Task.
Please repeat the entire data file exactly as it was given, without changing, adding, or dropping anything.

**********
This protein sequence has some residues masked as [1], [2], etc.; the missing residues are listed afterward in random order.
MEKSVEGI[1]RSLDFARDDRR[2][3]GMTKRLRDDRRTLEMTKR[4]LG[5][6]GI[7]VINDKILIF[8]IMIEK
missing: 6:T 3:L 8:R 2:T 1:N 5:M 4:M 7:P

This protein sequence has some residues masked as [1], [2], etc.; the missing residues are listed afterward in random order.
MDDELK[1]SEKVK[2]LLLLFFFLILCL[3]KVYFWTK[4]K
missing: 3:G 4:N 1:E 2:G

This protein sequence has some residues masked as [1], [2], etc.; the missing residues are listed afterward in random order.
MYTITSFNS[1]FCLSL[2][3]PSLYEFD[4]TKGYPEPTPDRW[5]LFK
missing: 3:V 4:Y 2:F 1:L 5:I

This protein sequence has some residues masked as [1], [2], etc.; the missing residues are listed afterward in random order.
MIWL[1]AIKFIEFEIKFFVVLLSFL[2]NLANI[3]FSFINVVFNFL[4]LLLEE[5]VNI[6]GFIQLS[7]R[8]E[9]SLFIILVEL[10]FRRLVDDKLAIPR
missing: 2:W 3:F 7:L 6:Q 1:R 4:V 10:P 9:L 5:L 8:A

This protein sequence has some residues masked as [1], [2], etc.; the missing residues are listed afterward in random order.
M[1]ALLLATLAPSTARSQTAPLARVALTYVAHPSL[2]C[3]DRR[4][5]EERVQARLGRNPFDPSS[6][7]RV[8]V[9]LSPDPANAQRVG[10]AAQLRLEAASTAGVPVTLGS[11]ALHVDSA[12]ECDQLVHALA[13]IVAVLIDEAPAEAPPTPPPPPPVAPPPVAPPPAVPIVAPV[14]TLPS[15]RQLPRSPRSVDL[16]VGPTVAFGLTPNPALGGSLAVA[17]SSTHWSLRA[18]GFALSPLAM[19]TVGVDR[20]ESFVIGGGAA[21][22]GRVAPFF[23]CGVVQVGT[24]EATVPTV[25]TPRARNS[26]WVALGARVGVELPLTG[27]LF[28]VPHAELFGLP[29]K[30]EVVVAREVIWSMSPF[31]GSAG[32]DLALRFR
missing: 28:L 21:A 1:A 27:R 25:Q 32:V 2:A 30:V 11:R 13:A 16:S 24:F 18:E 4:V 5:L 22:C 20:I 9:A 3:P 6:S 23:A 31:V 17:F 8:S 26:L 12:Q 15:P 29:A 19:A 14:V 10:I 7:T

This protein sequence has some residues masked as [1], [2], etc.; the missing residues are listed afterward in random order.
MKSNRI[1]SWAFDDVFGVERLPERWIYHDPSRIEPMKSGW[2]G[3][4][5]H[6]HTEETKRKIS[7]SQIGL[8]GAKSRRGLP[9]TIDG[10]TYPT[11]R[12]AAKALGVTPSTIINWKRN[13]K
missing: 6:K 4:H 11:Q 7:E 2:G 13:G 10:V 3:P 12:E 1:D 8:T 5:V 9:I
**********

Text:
This protein sequence has some residues masked as [1], [2], etc.; the missing residues are listed afterward in random order.
MEKSVEGI[1]RSLDFARDDRR[2][3]GMTKRLRDDRRTLEMTKR[4]LG[5][6]GI[7]VINDKILIF[8]IMIEK
missing: 6:T 3:L 8:R 2:T 1:N 5:M 4:M 7:P

This protein sequence has some residues masked as [1], [2], etc.; the missing residues are listed afterward in random order.
MDDELK[1]SEKVK[2]LLLLFFFLILCL[3]KVYFWTK[4]K
missing: 3:G 4:N 1:E 2:G

This protein sequence has some residues masked as [1], [2], etc.; the missing residues are listed afterward in random order.
MYTITSFNS[1]FCLSL[2][3]PSLYEFD[4]TKGYPEPTPDRW[5]LFK
missing: 3:V 4:Y 2:F 1:L 5:I

This protein sequence has some residues masked as [1], [2], etc.; the missing residues are listed afterward in random order.
MIWL[1]AIKFIEFEIKFFVVLLSFL[2]NLANI[3]FSFINVVFNFL[4]LLLEE[5]VNI[6]GFIQLS[7]R[8]E[9]SLFIILVEL[10]FRRLVDDKLAIPR
missing: 2:W 3:F 7:L 6:Q 1:R 4:V 10:P 9:L 5:L 8:A

This protein sequence has some residues masked as [1], [2], etc.; the missing residues are listed afterward in random order.
M[1]ALLLATLAPSTARSQTAPLARVALTYVAHPSL[2]C[3]DRR[4][5]EERVQARLGRNPFDPSS[6][7]RV[8]V[9]LSPDPANAQRVG[10]AAQLRLEAASTAGVPVTLGS[11]ALHVDSA[12]ECDQLVHALA[13]IVAVLIDEAPAEAPPTPPPPPPVAPPPVAPPPAVPIVAPV[14]TLPS[15]RQLPRSPRSVDL[16]VGPTVAFGLTPNPALGGSLAVA[17]SSTHWSLRA[18]GFALSPLAM[19]TVGVDR[20]ESFVIGGGAA[21][22]GRVAPFF[23]CGVVQVGT[24]EATVPTV[25]TPRARNS[26]WVALGARVGVELPLTG[27]LF[28]VPHAELFGLP[29]K[30]EVVVAREVIWSMSPF[31]GSAG[32]DLALRFR
missing: 28:L 21:A 1:A 27:R 25:Q 32:V 2:A 30:V 11:R 13:A 16:S 24:F 18:E 4:V 5:L 22:C 20:I 9:A 3:P 6:S 23:A 31:V 17:F 8:S 26:L 12:Q 15:P 29:A 19:A 14:V 10:I 7:T

This protein sequence has some residues masked as [1], [2], etc.; the missing residues are listed afterward in random order.
MKSNRI[1]SWAFDDVFGVERLPERWIYHDPSRIEPMKSGW[2]G[3][4][5]H[6]HTEETKRKIS[7]SQIGL[8]GAKSRRGLP[9]TIDG[10]TYPT[11]R[12]AAKALGVTPSTIINWKRN[13]K
missing: 6:K 4:H 11:Q 7:E 2:G 13:G 10:V 3:P 12:E 1:D 8:T 5:V 9:I